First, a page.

Looking at the evolution of the CIO role during the 1980s, we can identify three main characteristics that are essentially groupings of the aspects shown in Table 2 (indicated as ,  and ). Firstly, it can be argued that CIOs leave aside the technical focus of their role and concentrate more on the strategic aspect of the IS function through long-term planning. As a result, they obtain a more strategic position within the organisation hierarchy and develop their managerial responsibilities (group ). Furthermore, one can suggest that the CIOs focus on the internal communication (group ) with the other parts of the organisation and they have to educate the top management team and other departmental managers about the IS function capabilities. A final argument can be that the CIOs start paying attention on finding the appropriate technologies and systems that will bring competitive advantage for their organisations (group ). In addition to the role aspects identified from the literature, it is useful to discuss the major changes in the technological landscape during the 1980s and reflect on the possible effects of major disruptive technologies on the CIO role aspects. From the literature, we can identify three major technologies that were the highlight during the 1980s, namely, PCs, mainframes and the Windows Operating System as shown in Figure 1 (Carlson et al., 1996). During the early years of the 80s, PCs became widely available and affordable and as a result, started penetrating the business world. At the same time, mainframes were expanding as more and more organisations could afford their development. On the basis of this, the CIO role increased in visibility within the organisation and had to justify investments in IT to senior management, often on the basis of savings in personnel costs but also on the broader and longer term competitive advantages that technology brings with it. Finally, usability of the technology increased substantially through the wider availability of the Windows operating system and related applications. This meant that PCs were increasingly used within the various parts of the organisation to support automation of the office tasks such as word-processing and one can argue that as a result Chief Information Officer: A Journey Through Time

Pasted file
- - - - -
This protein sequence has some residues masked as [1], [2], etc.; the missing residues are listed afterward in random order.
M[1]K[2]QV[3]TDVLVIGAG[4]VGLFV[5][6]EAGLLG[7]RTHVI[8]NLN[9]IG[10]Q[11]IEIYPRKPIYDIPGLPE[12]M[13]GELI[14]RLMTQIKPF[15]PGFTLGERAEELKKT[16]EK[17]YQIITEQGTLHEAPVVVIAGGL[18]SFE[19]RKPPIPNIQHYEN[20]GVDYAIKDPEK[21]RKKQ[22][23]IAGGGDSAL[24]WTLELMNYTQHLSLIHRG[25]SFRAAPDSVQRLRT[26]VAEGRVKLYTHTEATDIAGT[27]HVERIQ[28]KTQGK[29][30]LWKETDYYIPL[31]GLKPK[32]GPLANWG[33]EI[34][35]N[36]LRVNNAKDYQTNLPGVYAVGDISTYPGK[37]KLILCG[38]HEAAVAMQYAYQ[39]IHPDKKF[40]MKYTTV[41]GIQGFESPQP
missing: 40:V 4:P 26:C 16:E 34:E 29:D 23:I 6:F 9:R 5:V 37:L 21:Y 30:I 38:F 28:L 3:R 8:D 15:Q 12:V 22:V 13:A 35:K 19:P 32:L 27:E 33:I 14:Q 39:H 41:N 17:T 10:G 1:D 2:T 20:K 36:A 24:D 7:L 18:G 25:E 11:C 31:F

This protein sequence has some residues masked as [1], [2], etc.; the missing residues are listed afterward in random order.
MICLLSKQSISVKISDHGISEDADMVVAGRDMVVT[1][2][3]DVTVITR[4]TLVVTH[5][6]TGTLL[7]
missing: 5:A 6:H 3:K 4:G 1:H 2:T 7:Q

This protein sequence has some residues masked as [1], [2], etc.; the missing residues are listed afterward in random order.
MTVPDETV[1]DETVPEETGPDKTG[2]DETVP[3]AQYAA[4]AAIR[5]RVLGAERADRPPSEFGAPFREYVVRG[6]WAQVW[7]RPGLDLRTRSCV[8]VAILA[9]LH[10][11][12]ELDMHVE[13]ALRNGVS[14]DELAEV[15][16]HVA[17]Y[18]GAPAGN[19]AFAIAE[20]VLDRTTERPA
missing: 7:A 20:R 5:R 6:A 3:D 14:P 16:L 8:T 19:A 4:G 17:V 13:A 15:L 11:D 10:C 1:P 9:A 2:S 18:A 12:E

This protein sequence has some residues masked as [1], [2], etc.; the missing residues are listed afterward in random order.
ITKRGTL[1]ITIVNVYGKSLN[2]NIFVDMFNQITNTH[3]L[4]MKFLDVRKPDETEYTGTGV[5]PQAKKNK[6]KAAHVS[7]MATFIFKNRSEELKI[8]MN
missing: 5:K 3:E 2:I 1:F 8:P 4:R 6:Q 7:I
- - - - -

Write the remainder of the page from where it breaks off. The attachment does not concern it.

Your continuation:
of this CIOs had to develop their communication channels with larger parts of the organisation and at the same time, develop the appropriate infrastructure for the support of users (larger IT department and managerial responsibilities).